Story Source:

The above story is based on materials provided by Michigan State University. Note: Materials may be edited for content and length.


Cite This Page:

Michigan State University. "New Isotope Gives A Glimpse Of The Origins Of Precious Metals." ScienceDaily. ScienceDaily, 16 April 2005. <www.sciencedaily.com/releases/2005/04/050415204304.htm>.
Michigan State University. (2005, April 16). New Isotope Gives A Glimpse Of The Origins Of Precious Metals. ScienceDaily. Retrieved October 22, 2014 from www.sciencedaily.com/releases/2005/04/050415204304.htm
Michigan State University. "New Isotope Gives A Glimpse Of The Origins Of Precious Metals." ScienceDaily. www.sciencedaily.com/releases/2005/04/050415204304.htm (accessed October 22, 2014).

Share This



More Matter & Energy News

Wednesday, October 22, 2014

Featured Research

from universities, journals, and other organizations


Featured Videos

from AP, Reuters, AFP, and other news services

Thanks, Marty McFly! Hoverboards Could Be Coming In 2015

Thanks, Marty McFly! Hoverboards Could Be Coming In 2015

Newsy (Oct. 21, 2014) If you've ever watched "Back to the Future Part II" and wanted to get your hands on a hoverboard, well, you might soon be in luck. Video provided by Newsy
Powered by NewsLook.com
Robots to Fly Planes Where Humans Can't

Robots to Fly Planes Where Humans Can't

Reuters - Innovations Video Online (Oct. 21, 2014) Researchers in South Korea are developing a robotic pilot that could potentially replace humans in the cockpit. Unlike drones and autopilot programs which are configured for specific aircraft, the robots' humanoid design will allow it to fly any type of plane with no additional sensors. Ben Gruber reports. Video provided by Reuters
Powered by NewsLook.com
Graphene Paint Offers Rust-Free Future

Graphene Paint Offers Rust-Free Future

Reuters - Innovations Video Online (Oct. 21, 2014) British scientists have developed a prototype graphene paint that can make coatings which are resistant to liquids, gases, and chemicals. The team says the paint could have a variety of uses, from stopping ships rusting to keeping food fresher for longer. Jim Drury reports. Video provided by Reuters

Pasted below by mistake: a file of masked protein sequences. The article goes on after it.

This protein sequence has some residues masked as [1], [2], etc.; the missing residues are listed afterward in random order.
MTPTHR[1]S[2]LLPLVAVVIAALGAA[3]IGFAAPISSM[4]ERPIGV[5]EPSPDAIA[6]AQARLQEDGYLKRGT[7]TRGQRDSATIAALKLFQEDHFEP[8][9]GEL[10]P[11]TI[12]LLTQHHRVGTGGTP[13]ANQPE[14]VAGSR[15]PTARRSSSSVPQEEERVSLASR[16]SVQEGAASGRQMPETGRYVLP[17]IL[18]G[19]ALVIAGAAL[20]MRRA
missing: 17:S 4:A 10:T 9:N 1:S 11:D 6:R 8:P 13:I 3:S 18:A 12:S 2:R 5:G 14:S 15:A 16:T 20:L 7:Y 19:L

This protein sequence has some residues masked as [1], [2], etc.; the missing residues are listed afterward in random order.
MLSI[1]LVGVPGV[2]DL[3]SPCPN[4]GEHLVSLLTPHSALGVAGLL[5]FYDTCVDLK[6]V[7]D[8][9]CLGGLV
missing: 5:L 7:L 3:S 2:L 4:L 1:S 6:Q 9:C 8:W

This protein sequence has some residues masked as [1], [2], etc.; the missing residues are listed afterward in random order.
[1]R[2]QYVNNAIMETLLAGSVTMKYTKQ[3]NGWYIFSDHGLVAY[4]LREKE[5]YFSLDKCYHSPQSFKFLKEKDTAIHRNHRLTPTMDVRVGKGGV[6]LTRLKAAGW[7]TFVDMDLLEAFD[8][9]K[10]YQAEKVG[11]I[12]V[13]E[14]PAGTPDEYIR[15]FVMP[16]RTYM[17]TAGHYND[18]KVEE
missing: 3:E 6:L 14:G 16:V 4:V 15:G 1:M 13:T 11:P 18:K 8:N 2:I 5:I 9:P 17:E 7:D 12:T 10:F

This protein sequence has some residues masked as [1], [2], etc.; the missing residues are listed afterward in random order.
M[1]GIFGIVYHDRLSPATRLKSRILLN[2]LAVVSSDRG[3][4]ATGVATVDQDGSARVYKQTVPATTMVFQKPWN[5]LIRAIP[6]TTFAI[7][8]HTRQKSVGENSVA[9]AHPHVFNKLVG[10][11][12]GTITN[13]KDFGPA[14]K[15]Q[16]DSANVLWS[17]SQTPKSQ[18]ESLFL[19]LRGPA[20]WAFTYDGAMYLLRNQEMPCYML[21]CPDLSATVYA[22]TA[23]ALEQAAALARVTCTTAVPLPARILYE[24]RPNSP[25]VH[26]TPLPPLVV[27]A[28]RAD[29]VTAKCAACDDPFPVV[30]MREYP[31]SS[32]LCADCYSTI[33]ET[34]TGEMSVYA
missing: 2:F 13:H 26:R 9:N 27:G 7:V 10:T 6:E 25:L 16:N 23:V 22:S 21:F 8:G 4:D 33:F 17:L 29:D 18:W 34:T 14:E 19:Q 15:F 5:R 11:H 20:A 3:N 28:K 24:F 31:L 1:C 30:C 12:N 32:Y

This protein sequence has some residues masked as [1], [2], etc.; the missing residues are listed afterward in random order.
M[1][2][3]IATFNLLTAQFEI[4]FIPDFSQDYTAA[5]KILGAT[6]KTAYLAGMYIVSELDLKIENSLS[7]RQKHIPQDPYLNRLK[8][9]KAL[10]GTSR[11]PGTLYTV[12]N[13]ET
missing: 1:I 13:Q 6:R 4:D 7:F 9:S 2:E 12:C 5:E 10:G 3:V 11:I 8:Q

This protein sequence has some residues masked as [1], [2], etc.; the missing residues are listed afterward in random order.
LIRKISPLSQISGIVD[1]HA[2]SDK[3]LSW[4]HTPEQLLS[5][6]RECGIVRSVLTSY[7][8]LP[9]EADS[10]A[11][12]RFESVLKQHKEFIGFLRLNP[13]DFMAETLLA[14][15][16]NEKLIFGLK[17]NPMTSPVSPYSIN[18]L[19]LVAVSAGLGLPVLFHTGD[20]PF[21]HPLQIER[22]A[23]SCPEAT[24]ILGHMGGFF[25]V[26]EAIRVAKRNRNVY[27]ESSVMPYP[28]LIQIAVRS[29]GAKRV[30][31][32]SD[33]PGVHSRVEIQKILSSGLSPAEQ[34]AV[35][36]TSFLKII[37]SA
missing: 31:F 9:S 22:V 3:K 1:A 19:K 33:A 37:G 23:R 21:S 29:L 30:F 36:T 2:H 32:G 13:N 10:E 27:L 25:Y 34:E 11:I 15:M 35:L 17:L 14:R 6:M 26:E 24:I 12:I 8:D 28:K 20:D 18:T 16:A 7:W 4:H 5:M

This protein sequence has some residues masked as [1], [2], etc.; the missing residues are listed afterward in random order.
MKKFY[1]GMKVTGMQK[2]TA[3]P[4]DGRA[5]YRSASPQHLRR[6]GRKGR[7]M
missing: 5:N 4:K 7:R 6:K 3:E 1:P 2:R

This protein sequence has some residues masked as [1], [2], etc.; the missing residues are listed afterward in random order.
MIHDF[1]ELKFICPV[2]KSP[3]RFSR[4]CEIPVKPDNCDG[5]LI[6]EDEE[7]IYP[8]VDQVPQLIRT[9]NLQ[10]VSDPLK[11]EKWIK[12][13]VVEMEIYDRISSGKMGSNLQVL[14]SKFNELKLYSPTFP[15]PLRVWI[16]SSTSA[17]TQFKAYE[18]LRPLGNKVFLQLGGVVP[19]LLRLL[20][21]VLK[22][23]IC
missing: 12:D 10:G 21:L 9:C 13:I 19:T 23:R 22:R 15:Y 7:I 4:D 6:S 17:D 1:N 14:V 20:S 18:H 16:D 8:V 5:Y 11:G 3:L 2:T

Powered by NewsLook.com
China Airlines Swanky New Plane

China Airlines Swanky New Plane

Buzz60 (Oct. 21, 2014) China Airlines debuted their new Boeing 777, and it's more like a swanky hotel bar than an airplane. Enjoy high-tea, a coffee bar, and a full service bar with cocktails and spirits, and lie-flat in your reclining seats. Sean Dowling (@SeanDowlingTV) has the details. Video provided by Buzz60
Powered by NewsLook.com

Search ScienceDaily

Number of stories in archives: 140,361

Find with keyword(s):
Enter a keyword or phrase to search ScienceDaily for related topics and research stories.

Save/Print:
Share:

Breaking News:

Strange & Offbeat Stories


Space & Time

Matter & Energy

Computers & Math

In Other News

... from NewsDaily.com

Science News

Health News

Environment News

Technology News



Save/Print:
Share:

Free Subscriptions


Get the latest science news with ScienceDaily's free email newsletters, updated daily and weekly. Or view hourly updated newsfeeds in your RSS reader:

Get Social & Mobile


Keep up to date with the latest news from ScienceDaily via social networks and mobile apps:

Have Feedback?


Tell us what you think of ScienceDaily -- we welcome both positive and negative comments. Have any problems using the site? Questions?
Mobile: iPhone Android Web
Follow: Facebook Twitter Google+
Subscribe: RSS Feeds Email Newsletters
Latest Headlines Health & Medicine Mind & Brain Space & Time Matter & Energy Computers & Math Plants & Animals Earth & Climate Fossils & Ruins